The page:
How dangerous is farming?Charlotte Smith covered a campaign on the need to improve farm safety back in the late 90s, and yet yesterday she returned to cover the topic again on BBC Radio 4. Since then, actions have been taken to improve farm safety but the statistics aren’t changing. Farming is still the most dangerous job going. And we were reminded of that by the recent fatality of Broughshane farmer, James Gibson.
Farm safety statistics
- On average, 32 workers are killed in agriculture every year in Great Britain
- Farm workers account for just 1% of Great Britain’s workforce and yet it accounts for around 20% of workplace fatalities annually
- 33 people died across Britain in a twelve month period from 2017-2018
- Five people were killed in the agricultural industry in Scotland in 2018 alone
What are the dangers?Luke Messenger (Agriculture Safety Sector, Engagement and Policy Division from the Health and Safety Executive (HSE)) says that the majority of fatal cases have the same causes. There is generally little safety management in farms and a high level of complacency in relation to the workplace risks. What are the biggest risks? The most common accidents involve workplace transport (such as quadbikes or tractors), falling from heights (for example working on fragile roofs or vehicles) and livestock injuries.
What is being done to make farming more safe?There have been a number of campaigns and educational courses launched since the 1990s with the aim of making farms safer places to work. The HSE have also provided simple, unambiguous and free guidance on what a good farm looks like. And there are a number of other targeted resources available online. Why isn’t this working? Luke Messenger believes that the continued pattern in the statistics is the result of attitudes and behaviour. For example, we always put the handbrake on when we park and wear seat belts when we drive as every-day users of normal cars. However since 2003, 40 farm workers have been killed by their own vehicles running them over. The solution to avoiding these deaths is simple, Luke Messenger urges. What is needed is for the industry itself to become more engaged and involved, implementing theses messages in their day-to-day lives and work. It is easy for experienced farmers to grow used to risks and become complacent when they ‘got away with it last time’. This can lead to farmers opting for less expensive, less time consuming and insufficient safety measures (or no safety measures at all!). The aim of current initiatives and campaigns is to influence the attitudes of young farmers. It is hoped that this will lead to a change in the attitudes of older farmers as well as ensuring safe future practice of these farms. Courses provided at colleges (including Bridgewater and Taunton College in Taunton) are now teaching students to assess situations and challenge managers on safety if they don’t think it is safe. Teachers of these classes say that people are accepting agriculture as the most dangerous industry when it doesn’t need to be. They believe that the younger gens are learning, through courses like these which older farmers may not have experienced. Of course other considerations for solving this problem are funding, fatigue and workplace loneliness. What other industries does this apply to? The message of this article also contains food for thought for all outdoor labour industries. In fact, HSE data shows that the construction industry has accounted for more workplace fatalities than farming. Two farming conferences are taking place this January in Oxford: the Oxford Farming Conference and Oxford Real Farming Conference. We wonder if health and safety of our farmers will be discussed. Given the prevalence of workplace deaths and the importance of this industry both in terms of generating jobs and upholding the UK’s economic traditions and significance, we hope so! Our farmers and farm workers are valuable but they’re also normal people who deserve to work in safe and secure conditions.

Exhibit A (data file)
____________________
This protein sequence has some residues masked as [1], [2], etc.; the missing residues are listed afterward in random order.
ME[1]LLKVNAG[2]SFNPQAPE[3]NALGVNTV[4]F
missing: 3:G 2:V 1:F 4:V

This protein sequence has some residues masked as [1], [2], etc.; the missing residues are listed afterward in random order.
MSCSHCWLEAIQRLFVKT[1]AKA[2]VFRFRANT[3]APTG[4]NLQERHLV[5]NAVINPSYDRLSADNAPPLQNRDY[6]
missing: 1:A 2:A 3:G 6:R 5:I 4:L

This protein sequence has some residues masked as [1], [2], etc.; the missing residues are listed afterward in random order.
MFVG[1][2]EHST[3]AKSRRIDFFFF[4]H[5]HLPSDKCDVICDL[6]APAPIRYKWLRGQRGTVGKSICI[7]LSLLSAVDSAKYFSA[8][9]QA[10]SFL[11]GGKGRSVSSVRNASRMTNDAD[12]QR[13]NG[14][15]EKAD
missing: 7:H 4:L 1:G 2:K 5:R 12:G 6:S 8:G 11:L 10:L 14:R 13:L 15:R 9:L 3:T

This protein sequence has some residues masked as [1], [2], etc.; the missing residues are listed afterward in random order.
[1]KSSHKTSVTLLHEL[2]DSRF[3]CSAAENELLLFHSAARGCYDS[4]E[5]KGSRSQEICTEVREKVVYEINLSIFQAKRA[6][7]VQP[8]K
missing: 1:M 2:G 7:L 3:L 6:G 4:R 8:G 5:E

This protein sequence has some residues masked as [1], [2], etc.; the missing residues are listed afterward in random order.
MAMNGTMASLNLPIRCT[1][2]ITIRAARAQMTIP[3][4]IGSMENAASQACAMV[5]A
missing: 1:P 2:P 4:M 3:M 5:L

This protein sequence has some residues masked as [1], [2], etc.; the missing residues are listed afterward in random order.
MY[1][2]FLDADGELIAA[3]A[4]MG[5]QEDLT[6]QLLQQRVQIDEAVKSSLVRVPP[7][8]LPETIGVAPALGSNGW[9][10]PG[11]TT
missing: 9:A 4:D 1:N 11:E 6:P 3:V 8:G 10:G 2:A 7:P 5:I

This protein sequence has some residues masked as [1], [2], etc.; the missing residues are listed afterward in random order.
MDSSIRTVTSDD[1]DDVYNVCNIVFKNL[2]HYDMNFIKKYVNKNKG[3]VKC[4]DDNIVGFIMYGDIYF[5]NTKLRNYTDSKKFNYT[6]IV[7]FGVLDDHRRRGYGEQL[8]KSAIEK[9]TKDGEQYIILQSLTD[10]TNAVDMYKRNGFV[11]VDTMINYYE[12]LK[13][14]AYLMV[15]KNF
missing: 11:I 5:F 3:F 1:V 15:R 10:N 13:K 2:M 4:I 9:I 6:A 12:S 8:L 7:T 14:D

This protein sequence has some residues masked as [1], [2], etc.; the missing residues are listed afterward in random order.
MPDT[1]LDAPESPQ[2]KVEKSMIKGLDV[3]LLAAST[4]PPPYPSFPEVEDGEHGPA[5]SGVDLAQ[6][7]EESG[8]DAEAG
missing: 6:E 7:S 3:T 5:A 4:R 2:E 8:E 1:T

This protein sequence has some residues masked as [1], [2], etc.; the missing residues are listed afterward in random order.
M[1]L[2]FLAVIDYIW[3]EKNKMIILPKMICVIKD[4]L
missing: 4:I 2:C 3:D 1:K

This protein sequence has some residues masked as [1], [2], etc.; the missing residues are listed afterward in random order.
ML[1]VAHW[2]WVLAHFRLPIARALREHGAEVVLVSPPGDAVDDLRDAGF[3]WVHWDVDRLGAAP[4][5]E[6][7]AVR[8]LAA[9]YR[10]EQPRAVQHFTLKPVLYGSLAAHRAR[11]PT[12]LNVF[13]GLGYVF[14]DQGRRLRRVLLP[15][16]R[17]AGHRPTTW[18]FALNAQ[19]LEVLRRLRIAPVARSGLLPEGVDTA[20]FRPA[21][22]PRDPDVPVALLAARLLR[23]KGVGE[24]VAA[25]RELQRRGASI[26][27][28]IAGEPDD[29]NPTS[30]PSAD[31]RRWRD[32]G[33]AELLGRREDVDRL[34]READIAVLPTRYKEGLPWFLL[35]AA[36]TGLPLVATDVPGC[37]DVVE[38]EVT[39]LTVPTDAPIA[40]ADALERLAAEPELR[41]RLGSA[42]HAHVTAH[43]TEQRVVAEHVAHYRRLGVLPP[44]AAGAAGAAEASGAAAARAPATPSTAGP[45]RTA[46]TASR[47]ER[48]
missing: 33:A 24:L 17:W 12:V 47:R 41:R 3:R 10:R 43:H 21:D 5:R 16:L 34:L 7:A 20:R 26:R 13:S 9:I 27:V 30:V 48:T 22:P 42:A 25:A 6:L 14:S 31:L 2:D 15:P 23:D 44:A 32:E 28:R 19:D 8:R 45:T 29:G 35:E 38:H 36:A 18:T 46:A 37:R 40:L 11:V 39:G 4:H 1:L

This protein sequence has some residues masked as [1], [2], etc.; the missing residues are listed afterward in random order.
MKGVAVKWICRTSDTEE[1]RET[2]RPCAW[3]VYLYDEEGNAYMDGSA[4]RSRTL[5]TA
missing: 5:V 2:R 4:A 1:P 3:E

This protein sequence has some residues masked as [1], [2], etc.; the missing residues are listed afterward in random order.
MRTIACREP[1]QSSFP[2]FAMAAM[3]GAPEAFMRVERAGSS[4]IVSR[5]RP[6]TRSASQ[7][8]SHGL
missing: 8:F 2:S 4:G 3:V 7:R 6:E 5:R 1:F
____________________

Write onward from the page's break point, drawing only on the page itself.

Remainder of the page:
Whether you are an outdoor labourer or farm worker looking for work, or manage an agricultural business, the Grafter community can help you to source workers.